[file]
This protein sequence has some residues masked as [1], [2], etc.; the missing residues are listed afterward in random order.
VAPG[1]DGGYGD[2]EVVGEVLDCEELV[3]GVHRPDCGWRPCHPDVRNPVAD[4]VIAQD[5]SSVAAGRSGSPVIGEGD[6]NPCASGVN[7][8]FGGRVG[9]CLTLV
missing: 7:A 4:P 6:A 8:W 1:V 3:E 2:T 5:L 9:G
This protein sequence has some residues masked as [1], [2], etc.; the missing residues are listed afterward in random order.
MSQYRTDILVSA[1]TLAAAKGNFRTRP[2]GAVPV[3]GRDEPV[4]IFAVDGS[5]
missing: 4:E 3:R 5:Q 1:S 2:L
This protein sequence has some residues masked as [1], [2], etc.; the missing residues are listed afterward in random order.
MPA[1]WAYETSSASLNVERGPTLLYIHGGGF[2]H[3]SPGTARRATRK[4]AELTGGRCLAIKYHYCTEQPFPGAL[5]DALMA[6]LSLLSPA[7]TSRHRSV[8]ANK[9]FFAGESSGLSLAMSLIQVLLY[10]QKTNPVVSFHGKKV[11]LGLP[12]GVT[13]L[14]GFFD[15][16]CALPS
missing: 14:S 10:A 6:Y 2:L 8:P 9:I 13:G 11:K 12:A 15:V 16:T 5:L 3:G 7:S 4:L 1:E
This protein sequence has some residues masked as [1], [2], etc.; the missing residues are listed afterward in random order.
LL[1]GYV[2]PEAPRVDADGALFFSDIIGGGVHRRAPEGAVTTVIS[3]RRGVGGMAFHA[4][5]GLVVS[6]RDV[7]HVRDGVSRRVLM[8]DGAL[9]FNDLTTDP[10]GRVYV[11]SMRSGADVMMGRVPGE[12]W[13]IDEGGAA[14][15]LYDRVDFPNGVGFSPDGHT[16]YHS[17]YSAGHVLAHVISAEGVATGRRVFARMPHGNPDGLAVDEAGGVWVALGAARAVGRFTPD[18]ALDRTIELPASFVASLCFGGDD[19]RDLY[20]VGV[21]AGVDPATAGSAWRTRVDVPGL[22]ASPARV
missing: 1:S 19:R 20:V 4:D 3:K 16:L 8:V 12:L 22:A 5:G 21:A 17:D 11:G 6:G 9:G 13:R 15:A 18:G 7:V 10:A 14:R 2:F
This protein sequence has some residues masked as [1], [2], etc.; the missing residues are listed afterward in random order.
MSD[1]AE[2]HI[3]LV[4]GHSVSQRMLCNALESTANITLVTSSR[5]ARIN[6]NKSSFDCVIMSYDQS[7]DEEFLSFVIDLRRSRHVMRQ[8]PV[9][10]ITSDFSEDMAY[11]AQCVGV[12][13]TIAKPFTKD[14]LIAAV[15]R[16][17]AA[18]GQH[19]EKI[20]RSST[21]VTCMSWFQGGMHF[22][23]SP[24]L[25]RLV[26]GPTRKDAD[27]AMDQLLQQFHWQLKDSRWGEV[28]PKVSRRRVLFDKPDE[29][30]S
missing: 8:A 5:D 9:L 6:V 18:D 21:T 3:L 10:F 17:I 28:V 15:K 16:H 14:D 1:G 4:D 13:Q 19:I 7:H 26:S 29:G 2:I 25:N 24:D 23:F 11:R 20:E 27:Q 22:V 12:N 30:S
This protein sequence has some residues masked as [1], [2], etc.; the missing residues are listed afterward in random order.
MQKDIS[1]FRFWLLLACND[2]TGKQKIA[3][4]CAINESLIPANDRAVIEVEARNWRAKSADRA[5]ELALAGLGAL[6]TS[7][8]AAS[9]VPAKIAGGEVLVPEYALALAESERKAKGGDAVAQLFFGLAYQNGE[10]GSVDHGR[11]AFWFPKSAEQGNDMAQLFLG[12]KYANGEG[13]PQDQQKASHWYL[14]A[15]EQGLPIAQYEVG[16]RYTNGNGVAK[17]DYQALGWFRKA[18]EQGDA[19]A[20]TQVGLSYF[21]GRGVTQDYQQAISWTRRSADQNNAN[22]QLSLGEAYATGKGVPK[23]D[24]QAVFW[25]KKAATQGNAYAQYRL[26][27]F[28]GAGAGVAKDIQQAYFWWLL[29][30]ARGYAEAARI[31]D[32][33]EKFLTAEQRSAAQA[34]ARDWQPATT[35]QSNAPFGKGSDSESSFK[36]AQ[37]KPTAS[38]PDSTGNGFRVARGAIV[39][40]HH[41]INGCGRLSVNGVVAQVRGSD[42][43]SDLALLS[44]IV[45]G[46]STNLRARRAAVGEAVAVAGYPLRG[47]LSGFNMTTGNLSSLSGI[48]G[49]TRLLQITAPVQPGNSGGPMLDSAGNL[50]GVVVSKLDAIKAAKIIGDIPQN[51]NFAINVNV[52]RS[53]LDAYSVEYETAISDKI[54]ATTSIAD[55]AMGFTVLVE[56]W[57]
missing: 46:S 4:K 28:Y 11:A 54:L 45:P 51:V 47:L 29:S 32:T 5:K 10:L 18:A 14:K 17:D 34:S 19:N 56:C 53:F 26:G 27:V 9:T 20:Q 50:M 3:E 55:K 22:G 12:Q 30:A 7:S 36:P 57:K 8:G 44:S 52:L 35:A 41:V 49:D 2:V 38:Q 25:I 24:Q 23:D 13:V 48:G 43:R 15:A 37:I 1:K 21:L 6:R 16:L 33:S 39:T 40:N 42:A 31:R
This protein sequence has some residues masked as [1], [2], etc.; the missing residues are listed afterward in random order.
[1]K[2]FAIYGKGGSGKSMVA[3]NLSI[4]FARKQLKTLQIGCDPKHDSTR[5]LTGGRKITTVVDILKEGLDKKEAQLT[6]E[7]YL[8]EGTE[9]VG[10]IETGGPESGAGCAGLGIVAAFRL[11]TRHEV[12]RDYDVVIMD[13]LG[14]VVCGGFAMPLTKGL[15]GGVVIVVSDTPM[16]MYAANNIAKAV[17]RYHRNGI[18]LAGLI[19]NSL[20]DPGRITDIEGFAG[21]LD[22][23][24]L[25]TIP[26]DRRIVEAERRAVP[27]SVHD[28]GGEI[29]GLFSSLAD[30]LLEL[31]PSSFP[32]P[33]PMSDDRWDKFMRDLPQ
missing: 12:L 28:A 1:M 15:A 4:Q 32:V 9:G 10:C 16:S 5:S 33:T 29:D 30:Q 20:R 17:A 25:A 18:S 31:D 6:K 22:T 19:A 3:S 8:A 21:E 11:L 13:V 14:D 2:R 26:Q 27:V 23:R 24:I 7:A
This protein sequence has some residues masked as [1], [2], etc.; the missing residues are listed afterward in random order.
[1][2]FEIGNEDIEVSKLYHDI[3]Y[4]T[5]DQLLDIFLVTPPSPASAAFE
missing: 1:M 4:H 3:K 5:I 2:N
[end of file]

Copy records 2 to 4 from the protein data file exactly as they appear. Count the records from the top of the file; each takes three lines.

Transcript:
This protein sequence has some residues masked as [1], [2], etc.; the missing residues are listed afterward in random order.
MSQYRTDILVSA[1]TLAAAKGNFRTRP[2]GAVPV[3]GRDEPV[4]IFAVDGS[5]
missing: 4:E 3:R 5:Q 1:S 2:L
This protein sequence has some residues masked as [1], [2], etc.; the missing residues are listed afterward in random order.
MPA[1]WAYETSSASLNVERGPTLLYIHGGGF[2]H[3]SPGTARRATRK[4]AELTGGRCLAIKYHYCTEQPFPGAL[5]DALMA[6]LSLLSPA[7]TSRHRSV[8]ANK[9]FFAGESSGLSLAMSLIQVLLY[10]QKTNPVVSFHGKKV[11]LGLP[12]GVT[13]L[14]GFFD[15][16]CALPS
missing: 14:S 10:A 6:Y 2:L 8:P 9:I 13:G 11:K 12:A 15:V 16:T 5:L 3:G 7:S 4:L 1:E
This protein sequence has some residues masked as [1], [2], etc.; the missing residues are listed afterward in random order.
LL[1]GYV[2]PEAPRVDADGALFFSDIIGGGVHRRAPEGAVTTVIS[3]RRGVGGMAFHA[4][5]GLVVS[6]RDV[7]HVRDGVSRRVLM[8]DGAL[9]FNDLTTDP[10]GRVYV[11]SMRSGADVMMGRVPGE[12]W[13]IDEGGAA[14][15]LYDRVDFPNGVGFSPDGHT[16]YHS[17]YSAGHVLAHVISAEGVATGRRVFARMPHGNPDGLAVDEAGGVWVALGAARAVGRFTPD[18]ALDRTIELPASFVASLCFGGDD[19]RDLY[20]VGV[21]AGVDPATAGSAWRTRVDVPGL[22]ASPARV
missing: 1:S 19:R 20:V 4:D 3:K 16:L 8:V 12:L 22:A 5:G 21:A 17:D 11:G 6:G 9:G 13:R 15:A 18:G 7:V 10:A 14:R 2:F